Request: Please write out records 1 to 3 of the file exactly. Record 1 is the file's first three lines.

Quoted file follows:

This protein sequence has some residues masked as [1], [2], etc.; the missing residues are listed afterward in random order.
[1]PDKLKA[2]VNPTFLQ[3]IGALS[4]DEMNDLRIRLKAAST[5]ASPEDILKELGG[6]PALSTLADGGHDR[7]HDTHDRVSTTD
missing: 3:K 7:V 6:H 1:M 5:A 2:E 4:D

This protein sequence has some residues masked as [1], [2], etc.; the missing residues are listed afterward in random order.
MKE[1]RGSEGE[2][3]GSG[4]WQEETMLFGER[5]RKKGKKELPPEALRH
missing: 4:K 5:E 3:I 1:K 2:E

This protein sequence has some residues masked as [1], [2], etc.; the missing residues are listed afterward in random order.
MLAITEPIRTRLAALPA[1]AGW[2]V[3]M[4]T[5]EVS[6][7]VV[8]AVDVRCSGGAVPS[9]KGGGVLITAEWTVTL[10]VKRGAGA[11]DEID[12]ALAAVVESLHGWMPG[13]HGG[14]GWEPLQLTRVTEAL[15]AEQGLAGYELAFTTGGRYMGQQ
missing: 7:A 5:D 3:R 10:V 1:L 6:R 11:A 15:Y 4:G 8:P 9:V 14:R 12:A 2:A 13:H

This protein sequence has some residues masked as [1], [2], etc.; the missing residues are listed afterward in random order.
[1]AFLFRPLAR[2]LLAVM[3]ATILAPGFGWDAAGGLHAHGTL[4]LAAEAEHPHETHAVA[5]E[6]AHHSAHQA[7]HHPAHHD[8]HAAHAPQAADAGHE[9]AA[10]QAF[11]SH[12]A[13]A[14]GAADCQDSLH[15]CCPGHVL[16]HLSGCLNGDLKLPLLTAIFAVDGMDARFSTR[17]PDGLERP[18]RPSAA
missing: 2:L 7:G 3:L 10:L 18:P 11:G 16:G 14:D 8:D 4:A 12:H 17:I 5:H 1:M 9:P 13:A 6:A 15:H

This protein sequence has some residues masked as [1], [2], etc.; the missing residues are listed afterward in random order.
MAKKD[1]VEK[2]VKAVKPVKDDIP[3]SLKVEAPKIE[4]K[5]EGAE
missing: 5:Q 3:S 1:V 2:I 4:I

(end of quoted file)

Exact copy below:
This protein sequence has some residues masked as [1], [2], etc.; the missing residues are listed afterward in random order.
[1]PDKLKA[2]VNPTFLQ[3]IGALS[4]DEMNDLRIRLKAAST[5]ASPEDILKELGG[6]PALSTLADGGHDR[7]HDTHDRVSTTD
missing: 3:K 7:V 6:H 1:M 5:A 2:E 4:D

This protein sequence has some residues masked as [1], [2], etc.; the missing residues are listed afterward in random order.
MKE[1]RGSEGE[2][3]GSG[4]WQEETMLFGER[5]RKKGKKELPPEALRH
missing: 4:K 5:E 3:I 1:K 2:E

This protein sequence has some residues masked as [1], [2], etc.; the missing residues are listed afterward in random order.
MLAITEPIRTRLAALPA[1]AGW[2]V[3]M[4]T[5]EVS[6][7]VV[8]AVDVRCSGGAVPS[9]KGGGVLITAEWTVTL[10]VKRGAGA[11]DEID[12]ALAAVVESLHGWMPG[13]HGG[14]GWEPLQLTRVTEAL[15]AEQGLAGYELAFTTGGRYMGQQ
missing: 7:A 5:D 3:R 10:V 1:L 6:R 11:A 15:Y 4:G 8:P 9:V 14:R 12:A 2:A 13:H